Low-Fat Lies and High-Fat Frauds













Americans have been convinced that "low-fat" is synonymous with "healthy." They treat fat like poison, and they are obsessed with banishing it from their lives. They will eat a cupboard full of rice cakes for lunch and pasta by the pound for dinner and wonder why they don't lose weight. Even if they do lose weight on the very-low-fat diets recommended by low-fat gurus, they have a hard time sticking to the diet and keeping off the weight. Worse yet, and unknown to them, if they do fail to lose weight, as many do, their low-fat diets may be causing dangerous biochemical side effects that may increase the health risks low-fat diets are intended to reduce--a danger they will seldom hear about from the people who promote low-fat diets.

Millions of Americans are eating low-fat, high-carbohydrate food and failing to lose weight. In fact, they're gaining weight. As they do, their triglyercide levels climb, their HDL levels fall, and many will develop smaller, more aggressive LDL that is highly prone to oxidize and cause heart disease. One of the best-kept secrets about carotenes---cancer-fighting phytochemicals---is that you need a little fat to absorb them. Eat no fat and the carotene passes through your system and, quite literally, goes down the drain.

We are not saying low-fat diets cause cancer and heart disease. Disease causality is very hard to establish in matters of nutrition. We are saying, however, that there are potentially deleterious effects of low-fat diets that are consistently overlooked because of the national obsession with eliminating all forms of fat. These deleterious effects are especially problematic in many of the low-fat products that are so aggressively marketed.

Furthermore, there are positive benefits to certain fats that are likewise ignored. In fact, this national phobia has prevented policy makers from enthusiastically embracing the Mediterranean diet which is clearly effective in reducing heart disease and cancer risk. At best, they damn it with feint praise. Even the American Heart Association web page alludes to its benefits, but then urges caution in adopting it.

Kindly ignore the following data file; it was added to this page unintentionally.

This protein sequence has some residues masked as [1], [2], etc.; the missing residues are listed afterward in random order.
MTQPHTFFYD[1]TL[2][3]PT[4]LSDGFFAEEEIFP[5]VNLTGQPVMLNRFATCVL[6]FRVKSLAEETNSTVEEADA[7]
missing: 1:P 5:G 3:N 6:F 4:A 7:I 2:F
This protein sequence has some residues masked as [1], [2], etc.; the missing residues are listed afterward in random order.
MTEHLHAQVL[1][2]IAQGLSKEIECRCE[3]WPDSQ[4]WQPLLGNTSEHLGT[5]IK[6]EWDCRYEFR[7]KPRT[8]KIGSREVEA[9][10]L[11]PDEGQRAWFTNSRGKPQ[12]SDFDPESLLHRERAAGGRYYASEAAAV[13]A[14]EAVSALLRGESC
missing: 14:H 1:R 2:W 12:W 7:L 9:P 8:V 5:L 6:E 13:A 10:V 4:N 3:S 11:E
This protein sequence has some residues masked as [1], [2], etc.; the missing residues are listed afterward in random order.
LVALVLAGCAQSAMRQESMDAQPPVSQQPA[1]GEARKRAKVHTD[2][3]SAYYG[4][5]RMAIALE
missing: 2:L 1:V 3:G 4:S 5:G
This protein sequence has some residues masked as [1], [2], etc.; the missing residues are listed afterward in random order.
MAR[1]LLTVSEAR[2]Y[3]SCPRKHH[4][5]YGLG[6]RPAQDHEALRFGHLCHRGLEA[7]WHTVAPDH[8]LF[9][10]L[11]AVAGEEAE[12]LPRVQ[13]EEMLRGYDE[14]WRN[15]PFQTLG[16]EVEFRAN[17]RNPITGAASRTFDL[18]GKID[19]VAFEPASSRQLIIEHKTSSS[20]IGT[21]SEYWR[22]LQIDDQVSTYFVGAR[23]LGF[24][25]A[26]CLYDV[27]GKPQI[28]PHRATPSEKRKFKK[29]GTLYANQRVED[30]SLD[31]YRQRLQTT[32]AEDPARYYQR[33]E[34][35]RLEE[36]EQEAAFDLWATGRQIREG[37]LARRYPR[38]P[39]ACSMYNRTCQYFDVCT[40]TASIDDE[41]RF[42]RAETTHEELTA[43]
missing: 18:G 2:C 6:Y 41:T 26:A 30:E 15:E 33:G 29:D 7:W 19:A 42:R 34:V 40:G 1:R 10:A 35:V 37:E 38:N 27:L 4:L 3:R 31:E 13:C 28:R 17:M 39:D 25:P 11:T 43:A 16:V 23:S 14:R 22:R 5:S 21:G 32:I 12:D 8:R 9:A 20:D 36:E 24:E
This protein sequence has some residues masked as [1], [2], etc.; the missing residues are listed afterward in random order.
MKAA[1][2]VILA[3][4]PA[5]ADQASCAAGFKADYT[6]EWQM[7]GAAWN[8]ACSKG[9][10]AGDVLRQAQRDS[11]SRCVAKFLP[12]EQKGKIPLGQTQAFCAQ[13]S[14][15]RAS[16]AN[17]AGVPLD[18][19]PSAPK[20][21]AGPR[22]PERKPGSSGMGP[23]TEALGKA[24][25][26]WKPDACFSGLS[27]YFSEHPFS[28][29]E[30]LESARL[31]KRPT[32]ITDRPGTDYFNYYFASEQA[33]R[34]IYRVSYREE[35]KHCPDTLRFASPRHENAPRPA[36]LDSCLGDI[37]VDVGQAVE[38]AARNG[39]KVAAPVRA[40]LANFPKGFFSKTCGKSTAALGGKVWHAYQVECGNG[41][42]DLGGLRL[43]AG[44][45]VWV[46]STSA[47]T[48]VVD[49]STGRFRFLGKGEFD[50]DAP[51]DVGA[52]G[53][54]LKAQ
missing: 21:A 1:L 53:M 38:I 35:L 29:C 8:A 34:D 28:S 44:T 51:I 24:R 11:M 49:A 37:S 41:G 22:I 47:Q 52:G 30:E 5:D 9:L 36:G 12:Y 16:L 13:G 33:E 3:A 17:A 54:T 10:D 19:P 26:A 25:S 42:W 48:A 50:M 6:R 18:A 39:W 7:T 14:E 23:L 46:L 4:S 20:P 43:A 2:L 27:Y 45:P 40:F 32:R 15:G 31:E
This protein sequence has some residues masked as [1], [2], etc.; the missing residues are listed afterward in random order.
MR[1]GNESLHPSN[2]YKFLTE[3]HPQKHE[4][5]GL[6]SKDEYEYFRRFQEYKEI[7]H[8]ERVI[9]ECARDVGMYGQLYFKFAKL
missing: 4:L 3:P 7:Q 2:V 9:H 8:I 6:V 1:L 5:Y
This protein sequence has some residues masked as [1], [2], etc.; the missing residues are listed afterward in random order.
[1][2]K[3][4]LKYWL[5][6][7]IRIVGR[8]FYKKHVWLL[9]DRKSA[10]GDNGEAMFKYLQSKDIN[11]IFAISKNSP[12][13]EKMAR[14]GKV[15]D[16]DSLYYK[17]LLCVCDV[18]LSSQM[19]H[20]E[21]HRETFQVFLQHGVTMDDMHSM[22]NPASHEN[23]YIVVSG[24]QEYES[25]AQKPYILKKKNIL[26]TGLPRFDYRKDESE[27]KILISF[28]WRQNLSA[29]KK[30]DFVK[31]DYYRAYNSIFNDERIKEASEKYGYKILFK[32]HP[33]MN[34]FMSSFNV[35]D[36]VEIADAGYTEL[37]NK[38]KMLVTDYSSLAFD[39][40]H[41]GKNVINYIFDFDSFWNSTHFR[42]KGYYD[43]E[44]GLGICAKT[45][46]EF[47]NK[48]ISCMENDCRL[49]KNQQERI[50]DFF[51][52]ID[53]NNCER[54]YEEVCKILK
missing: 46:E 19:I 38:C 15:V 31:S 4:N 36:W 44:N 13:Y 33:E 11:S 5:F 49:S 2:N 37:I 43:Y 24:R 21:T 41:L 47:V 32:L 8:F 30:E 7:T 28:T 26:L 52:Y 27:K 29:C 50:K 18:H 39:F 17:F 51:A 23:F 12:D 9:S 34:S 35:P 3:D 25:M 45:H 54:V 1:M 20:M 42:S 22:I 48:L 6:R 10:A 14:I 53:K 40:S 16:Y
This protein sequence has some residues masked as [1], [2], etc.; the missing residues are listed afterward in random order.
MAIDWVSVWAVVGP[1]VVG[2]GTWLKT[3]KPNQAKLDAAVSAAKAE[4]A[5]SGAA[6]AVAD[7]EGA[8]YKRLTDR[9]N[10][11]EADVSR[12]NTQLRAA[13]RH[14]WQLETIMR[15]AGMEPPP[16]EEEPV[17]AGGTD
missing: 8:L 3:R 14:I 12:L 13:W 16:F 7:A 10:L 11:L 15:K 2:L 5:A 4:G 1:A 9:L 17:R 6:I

Clearly, low-fat diets have the potential to lower HDL and raise triglycerides. In some people, small LDL will form. These are very unfavorable changes. This is most often seen in people who fail to lose weight on low fat diets, which includes most people. It is not unreasonable to propose that these changes could contribute to increased rates of heart disease. Yet most physicians and lay people are unaware of these effects.

We also need fat to absorb carotenes. Very low-fat diets may cause low rates of carotene absorption and may thereby increase the risks of cancer and heart disease. This is the great concern regarding Olestra (and possibly Orlistat) which has been shown to lower carotenes in the blood. Very reputable scientists have projected an increase in cancer and heart disease because of this effect on carotenes. Can they prove it? No. That would require an enormous study over many years. On the other hand, it is a very real possibility---a risk people should be aware of.

A recent study showed women who ate very low-fat diets had statistically increased rates of breast cancer. While one study doesn't provide proof, it certainly arouses suspicion. Could carotenes be at the heart of it? Maybe. The point is, there is certainly another side to the story, a side people never hear.

Weight loss is yet another issue. Will some people lose weight on a low-fat diet? Sure. But the fact of the matter is that most people put it back on. So, despite individual anecdotal success, as a national strategy low-fat diets have been a failure. Fat intake is down and weight is up. Paradoxically, the result has been to lower the bar further so that most physicians think a healthy diet is less than 20% fat. We think this is extreme. The problem is not fat, nor is it carbohydrates. It is calories.

There are two sides to the fat story and Americans are only hearing one. The real tragedy is that as they flee from the low-fat diet, they run into the arms of Dr. Atkins who wants them to eat steak and eggs all day. They lose weight on this diet too. But most will put it back on because it's not a diet meant to last a lifetime. It's not real cuisine.

It's time for some moderation and common sense. We should focus on foods, not macro-nutrients. If we eat healthy foods and control our portion sizes (calories are the only things that really count--whether from fat or carbohydrates), we will lose weight and maximize our health. But it requires education and understanding. It requires that we provide the whole story.


About the Authors:

Kevin Vigilante, M.D. and Mary Flynn, Ph.D. are co-authors of the book, Low-Fat Lies: High Fat Frauds and the Healthiest Diet in the World.



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